Domain Industry News, Domaining Definitions October 18th, 2007
Does domain parking provide a useful service? Or is it utterly valueless to the public? Many bloggers and tech writers are vehemently critical of domaining in its essence, calling it cybersquatting, typosquatting, or domain hoarding. They overlook the fact that domain parking provides at least one very basic service.
I’ve recently read two mainstream articles on cybersquatters – here’s one from CNET of all people (CNET has a large domain portfolio) – in which all domainers have derisively been lumped into the cybersquatting bin. These authors, who don’t seem to have a clear idea of what cybersquatting is, seem determined to negate any value that may exist in domain parking. They insist that parked pages generate clicks only by fooling the reader, who apparently is a dummy who doesn’t know what he’s looking for.
Domainers typically respond to these articles with the argument that parked pages provide a service by marrying people who are looking for something specific to businesses that provide that thing. Some domainers insist that these authors are simply jealous because they missed the boat.
Be that as it may, both these authors and the domainers are failing to mention one very basic service that parking provides: when a user navigates to a parked page, at least there’s something there. For example, I just registered several domains related to biometrics, including BiometricCars.com (I’m excited by the future possibilities of biometric devices). Anyone who navigates to that page is presented with links on relevant topics, including biometric security, biometric locks and biometric safes.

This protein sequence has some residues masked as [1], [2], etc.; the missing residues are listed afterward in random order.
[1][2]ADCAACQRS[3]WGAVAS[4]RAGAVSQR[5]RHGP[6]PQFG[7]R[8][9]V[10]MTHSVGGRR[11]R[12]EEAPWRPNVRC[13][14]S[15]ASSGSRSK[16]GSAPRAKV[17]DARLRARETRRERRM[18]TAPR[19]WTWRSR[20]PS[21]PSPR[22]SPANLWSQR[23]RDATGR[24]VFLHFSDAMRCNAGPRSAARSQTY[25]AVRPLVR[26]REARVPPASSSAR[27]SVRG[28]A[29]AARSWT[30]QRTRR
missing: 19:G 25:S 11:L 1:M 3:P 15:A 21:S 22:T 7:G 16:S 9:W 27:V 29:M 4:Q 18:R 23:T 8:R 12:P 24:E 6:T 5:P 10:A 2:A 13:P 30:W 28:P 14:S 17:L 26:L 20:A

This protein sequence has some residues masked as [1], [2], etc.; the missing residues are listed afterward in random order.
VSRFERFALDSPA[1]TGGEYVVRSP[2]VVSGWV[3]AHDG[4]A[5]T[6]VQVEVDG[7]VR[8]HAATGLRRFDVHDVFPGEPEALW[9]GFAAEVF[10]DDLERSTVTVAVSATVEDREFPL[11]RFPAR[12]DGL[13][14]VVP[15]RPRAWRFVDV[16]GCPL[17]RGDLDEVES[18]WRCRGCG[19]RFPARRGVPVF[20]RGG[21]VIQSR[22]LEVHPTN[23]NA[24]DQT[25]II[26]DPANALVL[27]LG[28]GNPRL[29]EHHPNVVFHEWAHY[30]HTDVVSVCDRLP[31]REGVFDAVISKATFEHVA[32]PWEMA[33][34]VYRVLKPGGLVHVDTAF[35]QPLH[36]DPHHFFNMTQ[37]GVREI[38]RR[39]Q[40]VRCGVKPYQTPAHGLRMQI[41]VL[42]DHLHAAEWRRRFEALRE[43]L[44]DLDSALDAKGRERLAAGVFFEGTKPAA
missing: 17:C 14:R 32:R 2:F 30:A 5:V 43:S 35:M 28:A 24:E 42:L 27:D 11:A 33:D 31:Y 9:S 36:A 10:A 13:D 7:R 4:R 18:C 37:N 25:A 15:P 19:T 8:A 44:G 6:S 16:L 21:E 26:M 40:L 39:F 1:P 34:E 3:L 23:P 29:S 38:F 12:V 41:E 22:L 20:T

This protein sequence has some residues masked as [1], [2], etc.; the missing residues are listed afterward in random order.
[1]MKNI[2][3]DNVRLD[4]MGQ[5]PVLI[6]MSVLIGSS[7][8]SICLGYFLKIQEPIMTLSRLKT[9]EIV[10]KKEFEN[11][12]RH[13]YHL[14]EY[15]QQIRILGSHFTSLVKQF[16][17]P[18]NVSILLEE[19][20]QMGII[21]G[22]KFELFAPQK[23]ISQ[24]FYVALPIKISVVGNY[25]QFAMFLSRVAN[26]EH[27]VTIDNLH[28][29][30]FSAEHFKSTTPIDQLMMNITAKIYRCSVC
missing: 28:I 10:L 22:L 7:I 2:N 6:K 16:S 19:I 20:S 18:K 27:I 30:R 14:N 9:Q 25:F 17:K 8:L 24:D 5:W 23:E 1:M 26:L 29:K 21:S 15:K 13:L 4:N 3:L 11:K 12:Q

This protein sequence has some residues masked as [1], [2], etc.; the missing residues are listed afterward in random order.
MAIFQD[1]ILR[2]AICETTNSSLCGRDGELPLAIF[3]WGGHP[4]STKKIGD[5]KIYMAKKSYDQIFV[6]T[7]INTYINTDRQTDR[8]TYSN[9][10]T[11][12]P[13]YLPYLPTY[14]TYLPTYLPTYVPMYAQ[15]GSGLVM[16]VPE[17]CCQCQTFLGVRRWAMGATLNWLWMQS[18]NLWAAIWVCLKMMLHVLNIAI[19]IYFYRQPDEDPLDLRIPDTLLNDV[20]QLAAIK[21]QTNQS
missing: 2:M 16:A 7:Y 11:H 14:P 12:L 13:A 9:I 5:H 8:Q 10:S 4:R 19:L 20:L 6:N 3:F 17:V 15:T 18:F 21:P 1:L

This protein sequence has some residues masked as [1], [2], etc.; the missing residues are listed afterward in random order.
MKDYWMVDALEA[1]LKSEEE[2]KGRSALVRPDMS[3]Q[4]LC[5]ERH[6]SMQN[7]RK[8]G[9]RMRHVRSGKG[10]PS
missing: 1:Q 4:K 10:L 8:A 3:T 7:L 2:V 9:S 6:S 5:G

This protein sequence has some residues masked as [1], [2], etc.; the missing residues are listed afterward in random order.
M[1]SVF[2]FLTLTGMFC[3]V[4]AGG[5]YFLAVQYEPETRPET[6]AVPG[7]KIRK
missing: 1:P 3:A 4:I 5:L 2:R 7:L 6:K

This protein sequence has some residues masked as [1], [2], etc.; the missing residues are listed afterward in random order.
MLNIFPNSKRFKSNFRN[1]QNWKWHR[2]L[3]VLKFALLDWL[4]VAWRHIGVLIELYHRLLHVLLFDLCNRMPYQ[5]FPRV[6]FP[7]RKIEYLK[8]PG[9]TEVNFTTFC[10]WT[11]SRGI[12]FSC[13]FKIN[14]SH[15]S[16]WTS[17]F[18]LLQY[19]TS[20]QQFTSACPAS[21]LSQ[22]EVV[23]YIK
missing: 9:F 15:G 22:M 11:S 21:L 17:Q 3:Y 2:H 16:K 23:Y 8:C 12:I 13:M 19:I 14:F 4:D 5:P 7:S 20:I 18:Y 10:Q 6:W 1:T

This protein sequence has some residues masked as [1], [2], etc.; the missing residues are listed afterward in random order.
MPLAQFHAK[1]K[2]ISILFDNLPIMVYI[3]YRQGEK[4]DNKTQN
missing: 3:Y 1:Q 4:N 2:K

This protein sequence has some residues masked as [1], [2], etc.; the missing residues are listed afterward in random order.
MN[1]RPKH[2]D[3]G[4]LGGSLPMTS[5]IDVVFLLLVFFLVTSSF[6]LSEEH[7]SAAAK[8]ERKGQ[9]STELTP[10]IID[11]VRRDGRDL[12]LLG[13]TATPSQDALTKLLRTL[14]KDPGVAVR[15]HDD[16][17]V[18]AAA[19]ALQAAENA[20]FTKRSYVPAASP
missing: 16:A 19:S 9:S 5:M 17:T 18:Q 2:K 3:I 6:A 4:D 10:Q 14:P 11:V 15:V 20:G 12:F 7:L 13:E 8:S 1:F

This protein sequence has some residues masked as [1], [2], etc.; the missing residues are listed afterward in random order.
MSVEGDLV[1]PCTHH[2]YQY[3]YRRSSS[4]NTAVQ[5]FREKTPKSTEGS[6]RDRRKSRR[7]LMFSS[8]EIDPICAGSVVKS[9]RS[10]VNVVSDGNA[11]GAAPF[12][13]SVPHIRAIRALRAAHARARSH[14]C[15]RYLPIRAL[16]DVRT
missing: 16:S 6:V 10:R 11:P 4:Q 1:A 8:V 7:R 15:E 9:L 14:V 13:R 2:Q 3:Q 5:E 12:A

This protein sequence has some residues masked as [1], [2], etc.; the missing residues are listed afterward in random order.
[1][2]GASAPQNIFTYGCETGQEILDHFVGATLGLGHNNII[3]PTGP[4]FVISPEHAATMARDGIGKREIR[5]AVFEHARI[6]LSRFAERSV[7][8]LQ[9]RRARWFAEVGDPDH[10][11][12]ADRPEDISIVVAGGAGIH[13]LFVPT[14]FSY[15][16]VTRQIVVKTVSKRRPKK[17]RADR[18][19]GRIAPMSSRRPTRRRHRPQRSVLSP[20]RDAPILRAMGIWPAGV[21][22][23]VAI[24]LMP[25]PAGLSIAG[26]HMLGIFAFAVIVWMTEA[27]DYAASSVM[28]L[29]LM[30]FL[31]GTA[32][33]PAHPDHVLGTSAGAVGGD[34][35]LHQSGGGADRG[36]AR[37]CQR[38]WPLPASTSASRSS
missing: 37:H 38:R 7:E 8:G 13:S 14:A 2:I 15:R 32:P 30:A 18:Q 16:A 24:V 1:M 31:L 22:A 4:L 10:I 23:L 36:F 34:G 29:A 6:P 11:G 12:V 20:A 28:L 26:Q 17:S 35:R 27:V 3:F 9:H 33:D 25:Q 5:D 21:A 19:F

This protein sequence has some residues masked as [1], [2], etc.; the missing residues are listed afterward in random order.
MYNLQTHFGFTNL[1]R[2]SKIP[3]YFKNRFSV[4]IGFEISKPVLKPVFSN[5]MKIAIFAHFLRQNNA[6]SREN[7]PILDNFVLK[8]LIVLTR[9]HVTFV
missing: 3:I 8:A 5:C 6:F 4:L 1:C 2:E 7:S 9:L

On the other hand, let’s say someone is curious about the use of biometric devices in motorcycles and navigates directly to BiometricMotorcycles.com. What happens? He gets a blank page with a “server not found” message, because at the time of this writing no one has registered this domain name (there’s a freebie for you, readers; it’s yours if you want it).
Which of these two experiences is more user friendly? Which provides more value?
Clearly a parked domain provides a fundamental service. There’s something there, and it provides relevant links to boot. How can anyone argue with that?